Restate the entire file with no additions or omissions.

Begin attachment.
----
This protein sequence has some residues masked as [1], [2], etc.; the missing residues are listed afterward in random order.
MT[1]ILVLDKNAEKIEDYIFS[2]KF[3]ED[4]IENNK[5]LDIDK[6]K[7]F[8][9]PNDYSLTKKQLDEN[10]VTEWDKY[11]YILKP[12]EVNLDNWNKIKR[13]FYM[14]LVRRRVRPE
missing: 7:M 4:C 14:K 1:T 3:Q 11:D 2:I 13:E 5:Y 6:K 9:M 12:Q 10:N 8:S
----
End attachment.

This protein sequence has some residues masked as [1], [2], etc.; the missing residues are listed afterward in random order.
MT[1]ILVLDKNAEKIEDYIFS[2]KF[3]ED[4]IENNK[5]LDIDK[6]K[7]F[8][9]PNDYSLTKKQLDEN[10]VTEWDKY[11]YILKP[12]EVNLDNWNKIKR[13]FYM[14]LVRRRVRPE
missing: 7:M 4:C 14:K 1:T 3:Q 11:D 2:I 13:E 5:Y 6:K 9:M 12:Q 10:N 8:S